Earlier this month, you may remember that I wrote about Flowers from the Farm, a nationwide network of British cut flower growers.
I thought it would be a good idea to help promote the members of this group on Flowerona and today I’m starting off with the lady who set it up, Gill Hodgson.
Gill runs a company called Fieldhouse Flowers and she very kindly answered a few questions for me…
When did you start Fieldhouse Flowers and where are you based?
I started Fieldhouse Flowers last year. I’d already been growing cut flowers for market here on our family farm in the East Riding of Yorkshire for two years.
But it was only as the business began to grow that I realised I needed a name, a website, business cards and all the rest.
What types of flowers do you grow on your farm?
Last year I actually made a list of all the varieties I had cut, totted them up and was amazed when it came to eighty-four!
I like to try absolutely anything and am lucky to be surrounded by a traditional landscape with lots of hedgerow material.
I grow bulbs, with Alliums being my mainstay. A sphaerocephalon is a favourite and I’ve planted thousands. Biennials and early perennials come in next together with some hardy annuals that I started in September.
The glorious, overflowing abundance comes with the spring-sown annuals, half-hardies and more perennials taking me right through to the first frosts.
Where do you sell your flowers?
I began simply selling from a stand at the farm gate and still do so. It’s only a quiet road but I’ve built up quite a following over the years.
Orders for bespoke bouquets have started to come in quite regularly and I attend farmer’s markets. Commissions for weddings began slowly but have really taken off and brides now visit the garden and flower field to see the flowers growing.
I’m not a florist but these flowers lend themselves so perfectly to a natural, traditional look and need very little help. I’ve had wonderful feedback from brides and future bookings from their guests.
Could you tell us about the workshops which you run?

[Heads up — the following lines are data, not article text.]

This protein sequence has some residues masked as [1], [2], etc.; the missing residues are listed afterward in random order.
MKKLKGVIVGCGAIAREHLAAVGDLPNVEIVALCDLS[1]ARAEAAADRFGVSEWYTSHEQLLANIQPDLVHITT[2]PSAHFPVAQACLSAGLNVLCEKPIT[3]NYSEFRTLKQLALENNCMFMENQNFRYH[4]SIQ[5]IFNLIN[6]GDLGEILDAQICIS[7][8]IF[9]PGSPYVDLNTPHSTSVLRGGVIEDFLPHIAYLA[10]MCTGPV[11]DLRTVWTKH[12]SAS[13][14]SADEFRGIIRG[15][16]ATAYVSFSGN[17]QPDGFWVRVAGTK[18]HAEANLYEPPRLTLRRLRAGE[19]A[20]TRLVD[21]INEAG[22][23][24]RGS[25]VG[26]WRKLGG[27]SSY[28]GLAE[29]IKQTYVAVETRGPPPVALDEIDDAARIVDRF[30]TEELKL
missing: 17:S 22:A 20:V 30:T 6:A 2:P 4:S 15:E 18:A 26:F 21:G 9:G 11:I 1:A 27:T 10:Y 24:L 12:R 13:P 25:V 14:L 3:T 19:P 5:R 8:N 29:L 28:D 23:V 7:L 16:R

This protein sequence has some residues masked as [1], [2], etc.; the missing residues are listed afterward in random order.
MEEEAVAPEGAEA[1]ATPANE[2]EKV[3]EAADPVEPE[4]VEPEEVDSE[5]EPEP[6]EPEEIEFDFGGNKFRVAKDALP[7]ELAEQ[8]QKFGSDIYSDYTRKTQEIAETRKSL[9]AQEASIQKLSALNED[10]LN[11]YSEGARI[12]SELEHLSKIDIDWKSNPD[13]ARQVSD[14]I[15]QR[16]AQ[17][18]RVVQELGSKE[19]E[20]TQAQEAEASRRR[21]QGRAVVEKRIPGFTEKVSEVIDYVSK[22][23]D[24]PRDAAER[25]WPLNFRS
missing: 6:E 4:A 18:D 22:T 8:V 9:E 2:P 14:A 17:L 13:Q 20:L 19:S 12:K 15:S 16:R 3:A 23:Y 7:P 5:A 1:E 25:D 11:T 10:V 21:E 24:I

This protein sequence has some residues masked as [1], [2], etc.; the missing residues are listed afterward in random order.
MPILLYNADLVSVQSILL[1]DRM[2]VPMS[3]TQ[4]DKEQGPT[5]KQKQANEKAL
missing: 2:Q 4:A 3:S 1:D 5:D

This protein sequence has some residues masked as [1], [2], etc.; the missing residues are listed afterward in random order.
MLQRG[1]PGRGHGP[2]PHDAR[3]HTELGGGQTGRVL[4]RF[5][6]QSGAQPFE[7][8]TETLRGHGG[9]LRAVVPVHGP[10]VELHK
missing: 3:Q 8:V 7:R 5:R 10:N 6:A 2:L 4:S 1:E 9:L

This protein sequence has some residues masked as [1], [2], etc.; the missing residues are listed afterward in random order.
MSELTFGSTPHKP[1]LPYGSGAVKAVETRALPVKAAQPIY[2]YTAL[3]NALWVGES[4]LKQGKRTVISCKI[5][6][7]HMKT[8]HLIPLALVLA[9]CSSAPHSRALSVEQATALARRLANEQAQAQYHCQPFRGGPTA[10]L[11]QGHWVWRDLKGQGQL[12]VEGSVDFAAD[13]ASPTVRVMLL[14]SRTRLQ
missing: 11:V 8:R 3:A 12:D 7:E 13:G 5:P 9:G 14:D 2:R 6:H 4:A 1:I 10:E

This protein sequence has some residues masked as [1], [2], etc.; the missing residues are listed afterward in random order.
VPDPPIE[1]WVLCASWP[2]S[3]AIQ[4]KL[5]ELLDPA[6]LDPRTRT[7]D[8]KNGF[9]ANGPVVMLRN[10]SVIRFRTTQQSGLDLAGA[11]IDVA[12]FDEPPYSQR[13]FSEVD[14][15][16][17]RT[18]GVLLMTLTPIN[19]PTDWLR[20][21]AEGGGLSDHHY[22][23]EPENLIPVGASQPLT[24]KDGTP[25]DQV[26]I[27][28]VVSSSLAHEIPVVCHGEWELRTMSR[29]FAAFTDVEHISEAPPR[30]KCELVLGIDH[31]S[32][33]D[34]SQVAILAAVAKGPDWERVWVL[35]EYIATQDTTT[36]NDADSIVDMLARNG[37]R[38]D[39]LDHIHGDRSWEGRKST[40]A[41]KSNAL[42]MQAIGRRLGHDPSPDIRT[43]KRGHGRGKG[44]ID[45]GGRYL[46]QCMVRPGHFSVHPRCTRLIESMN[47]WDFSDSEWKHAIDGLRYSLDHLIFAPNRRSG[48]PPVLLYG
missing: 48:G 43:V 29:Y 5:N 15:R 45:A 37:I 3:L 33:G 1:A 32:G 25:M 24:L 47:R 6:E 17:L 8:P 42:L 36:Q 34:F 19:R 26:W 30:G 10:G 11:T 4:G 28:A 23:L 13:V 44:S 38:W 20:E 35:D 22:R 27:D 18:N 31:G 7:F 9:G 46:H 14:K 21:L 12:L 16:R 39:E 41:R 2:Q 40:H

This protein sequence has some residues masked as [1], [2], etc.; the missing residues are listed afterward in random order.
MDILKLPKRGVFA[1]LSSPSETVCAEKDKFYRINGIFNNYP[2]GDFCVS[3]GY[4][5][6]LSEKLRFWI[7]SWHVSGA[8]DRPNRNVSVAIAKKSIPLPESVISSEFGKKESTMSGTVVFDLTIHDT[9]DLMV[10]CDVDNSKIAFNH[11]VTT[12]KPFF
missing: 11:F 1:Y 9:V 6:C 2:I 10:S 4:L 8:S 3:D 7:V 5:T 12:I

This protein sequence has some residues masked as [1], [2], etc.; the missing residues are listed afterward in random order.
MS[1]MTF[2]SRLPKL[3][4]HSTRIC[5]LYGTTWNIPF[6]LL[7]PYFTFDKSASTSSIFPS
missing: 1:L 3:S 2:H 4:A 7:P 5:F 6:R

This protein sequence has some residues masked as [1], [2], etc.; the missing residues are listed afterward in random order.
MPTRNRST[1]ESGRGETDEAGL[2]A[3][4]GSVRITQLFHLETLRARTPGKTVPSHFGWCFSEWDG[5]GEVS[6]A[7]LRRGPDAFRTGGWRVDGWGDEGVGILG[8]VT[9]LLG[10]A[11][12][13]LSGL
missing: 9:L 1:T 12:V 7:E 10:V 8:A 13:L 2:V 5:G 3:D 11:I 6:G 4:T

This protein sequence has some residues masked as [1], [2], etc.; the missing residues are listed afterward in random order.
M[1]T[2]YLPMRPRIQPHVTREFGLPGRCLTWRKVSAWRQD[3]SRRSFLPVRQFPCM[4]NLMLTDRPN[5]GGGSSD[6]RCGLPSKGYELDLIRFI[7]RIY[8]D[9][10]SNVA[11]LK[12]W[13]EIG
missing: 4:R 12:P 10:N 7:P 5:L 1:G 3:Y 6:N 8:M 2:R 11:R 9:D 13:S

After the BBC visited the garden I was inundated by requests from potential growers wanting to visit and, for a time, I tried to accommodate them all. But eventually there were so many I had to refuse.
Instead, I began holding workshops giving an overview of growing for market with advice on varieties to grow and which outlets to target. The days include lunch and round off with a tour of the garden.
I’ve also recently begun offering bespoke ‘flower days’ for groups of five or more..a great day out for a birthday or hen party, simply spent playing with flowers.
What prompted you to set up Flowers from the Farm?
I looked around for a growers’ group to join and found none. I could never have believed how quickly it would grow and attract growers from Cornwall to the north of Scotland.
What are your plans for the remainder of 2012?
The admin for Flowers from the Farm has become too much for one person and I’ve recently divided the country into nine regions, each with its own co-ordinator.
Once we get beyond mid-September and my flowers and my remaining weddings are over, I’m going to spend the rest of the year liaising with the others working out the best ways of working together to promote locally grown seasonal flowers in every area of the country.
What is your favourite flower?
That’s impossible! I like everything I grow and I fall in love with whatever is in bloom that month.
If I must select one, then I’ll go for Scabious. Not the annuals, although they are so good, but the old perennial Scabiousa caucasica.
It has an old-fashioned quiet dignity. Its colours are perfectly balanced and the texture flows so gently from the soft outer petals to the frothy centre with its hints of green. Perfect!
Many thanks to Gill for all her help in putting together today’s blog post. If you’d like to keep up-to-date with her news, she has a new blog.
(Images : Fieldhouse Flowers)